Lama Dugpa Dorje founded the Matho Gompa of Ladakh in the 16th century. It is situated on the opposite bank of the River Indus, at a distance of approximately 26 km to the southeast of Leh town. Matho is the only gompa of Ladakh that belongs to the Saskya order of Tibetan Buddhism. The oracle of the monastery is a priest, who resides in the monastery itself. Also situated near the monastery, are a number of sacred shrines, of which one is dedicated to the guardian deities.
Matho Monastery of Leh Ladakh hosts the Matho Nagrang Festival, on an
annual basis. The festival takes place on the 14th and 15th day of the
first month of the Tibetan calendar. All the monks participate in the
sacred dances, performed at this annual event. It is believed that,
during Matho Nagrang Festival, two gods, known as the Rongtsan, descend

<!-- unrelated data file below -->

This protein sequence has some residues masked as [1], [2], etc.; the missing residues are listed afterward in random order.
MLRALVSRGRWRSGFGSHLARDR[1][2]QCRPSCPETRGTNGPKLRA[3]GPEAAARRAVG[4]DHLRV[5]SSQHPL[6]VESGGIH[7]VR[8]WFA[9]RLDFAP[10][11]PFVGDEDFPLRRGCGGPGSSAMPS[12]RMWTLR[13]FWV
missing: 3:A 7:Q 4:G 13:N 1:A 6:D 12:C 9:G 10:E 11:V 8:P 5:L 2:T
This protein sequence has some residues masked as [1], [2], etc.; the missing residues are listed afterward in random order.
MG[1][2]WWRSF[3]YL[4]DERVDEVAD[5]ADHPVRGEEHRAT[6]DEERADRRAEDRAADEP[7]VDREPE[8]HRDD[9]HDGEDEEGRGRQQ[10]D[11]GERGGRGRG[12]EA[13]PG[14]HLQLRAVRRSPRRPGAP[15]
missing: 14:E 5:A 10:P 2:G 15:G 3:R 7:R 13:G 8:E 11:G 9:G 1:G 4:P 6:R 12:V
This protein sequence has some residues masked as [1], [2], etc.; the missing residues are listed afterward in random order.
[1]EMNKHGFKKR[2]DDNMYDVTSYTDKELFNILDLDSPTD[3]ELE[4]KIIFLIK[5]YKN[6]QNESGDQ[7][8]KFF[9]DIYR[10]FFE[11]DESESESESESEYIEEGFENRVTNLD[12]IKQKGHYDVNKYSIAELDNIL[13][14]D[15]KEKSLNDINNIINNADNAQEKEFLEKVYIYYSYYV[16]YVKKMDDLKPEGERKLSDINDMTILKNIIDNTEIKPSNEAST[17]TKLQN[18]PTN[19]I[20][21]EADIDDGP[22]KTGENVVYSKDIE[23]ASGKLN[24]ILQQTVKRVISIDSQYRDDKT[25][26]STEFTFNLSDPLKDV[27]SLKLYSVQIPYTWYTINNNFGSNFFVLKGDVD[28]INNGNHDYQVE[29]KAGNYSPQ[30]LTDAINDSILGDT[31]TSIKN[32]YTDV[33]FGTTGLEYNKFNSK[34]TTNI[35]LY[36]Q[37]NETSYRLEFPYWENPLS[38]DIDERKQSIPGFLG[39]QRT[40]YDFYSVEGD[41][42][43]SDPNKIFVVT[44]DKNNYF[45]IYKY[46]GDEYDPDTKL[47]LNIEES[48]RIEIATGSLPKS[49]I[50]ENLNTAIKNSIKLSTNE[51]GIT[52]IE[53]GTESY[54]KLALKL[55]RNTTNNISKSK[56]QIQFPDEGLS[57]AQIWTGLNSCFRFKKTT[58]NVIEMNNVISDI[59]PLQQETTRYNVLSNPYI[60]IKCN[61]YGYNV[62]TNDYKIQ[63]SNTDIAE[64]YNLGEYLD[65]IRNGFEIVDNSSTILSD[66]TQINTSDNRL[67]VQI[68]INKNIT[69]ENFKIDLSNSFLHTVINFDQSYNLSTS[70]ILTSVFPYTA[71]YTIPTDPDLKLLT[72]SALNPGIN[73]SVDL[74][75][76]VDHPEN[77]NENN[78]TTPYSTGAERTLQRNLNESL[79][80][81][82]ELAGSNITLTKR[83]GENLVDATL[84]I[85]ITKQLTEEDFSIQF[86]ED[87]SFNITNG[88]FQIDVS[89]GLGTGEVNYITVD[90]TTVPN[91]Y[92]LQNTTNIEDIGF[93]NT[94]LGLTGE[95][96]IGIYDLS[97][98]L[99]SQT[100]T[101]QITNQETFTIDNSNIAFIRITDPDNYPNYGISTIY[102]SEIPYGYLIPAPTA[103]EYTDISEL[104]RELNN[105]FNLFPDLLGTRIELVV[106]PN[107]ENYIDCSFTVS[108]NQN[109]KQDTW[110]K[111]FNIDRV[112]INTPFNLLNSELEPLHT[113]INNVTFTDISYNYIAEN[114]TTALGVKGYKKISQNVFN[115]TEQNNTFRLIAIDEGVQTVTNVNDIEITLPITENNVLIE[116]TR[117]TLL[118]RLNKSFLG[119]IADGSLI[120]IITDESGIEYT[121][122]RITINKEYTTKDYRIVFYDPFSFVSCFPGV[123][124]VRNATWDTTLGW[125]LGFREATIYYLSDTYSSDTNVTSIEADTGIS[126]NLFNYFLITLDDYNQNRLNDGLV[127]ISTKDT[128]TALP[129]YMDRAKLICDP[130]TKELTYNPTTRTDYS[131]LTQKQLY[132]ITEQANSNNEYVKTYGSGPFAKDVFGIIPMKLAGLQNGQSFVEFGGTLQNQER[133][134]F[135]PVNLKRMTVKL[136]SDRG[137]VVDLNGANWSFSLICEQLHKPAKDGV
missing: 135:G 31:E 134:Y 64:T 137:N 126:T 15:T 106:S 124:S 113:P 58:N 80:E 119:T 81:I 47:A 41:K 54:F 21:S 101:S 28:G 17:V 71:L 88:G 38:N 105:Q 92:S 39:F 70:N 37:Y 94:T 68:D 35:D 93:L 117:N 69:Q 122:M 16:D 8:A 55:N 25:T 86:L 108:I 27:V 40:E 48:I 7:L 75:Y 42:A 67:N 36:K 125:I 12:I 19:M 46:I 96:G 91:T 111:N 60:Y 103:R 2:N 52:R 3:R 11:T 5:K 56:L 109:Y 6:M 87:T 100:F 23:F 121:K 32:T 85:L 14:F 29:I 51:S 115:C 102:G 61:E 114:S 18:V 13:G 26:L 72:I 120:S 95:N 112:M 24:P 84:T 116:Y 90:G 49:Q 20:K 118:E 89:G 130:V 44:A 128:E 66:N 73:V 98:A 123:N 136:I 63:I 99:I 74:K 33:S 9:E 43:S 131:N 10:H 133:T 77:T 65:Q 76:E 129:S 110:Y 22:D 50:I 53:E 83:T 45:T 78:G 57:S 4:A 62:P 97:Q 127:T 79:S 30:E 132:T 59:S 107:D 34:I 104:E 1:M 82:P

to visit the monastery. Matho Monastery also boasts of housing an
amazingly rich collection of four hundred years old Thankas.
On the right side of the monastery courtyard, is the entrance to the
Dukhang (the main assembly hall). Paintings of the Guardians of the Four
Directions adorn the verandah of the Dukhang. Inside are two rows of
seats for the lamas, along with a throne seat that is reserved for the
Rimpoche, the head lama of Matho. There are four statues behind the
throne seat, that of the thousand-armed Avalokitesvara, Maitreya,
Sakyamuni and a blessing Buddha. The entrance wall displays Mahakala,
the fiercest Buddhist guardian divinity, on the left and other
protecting deities, on the right.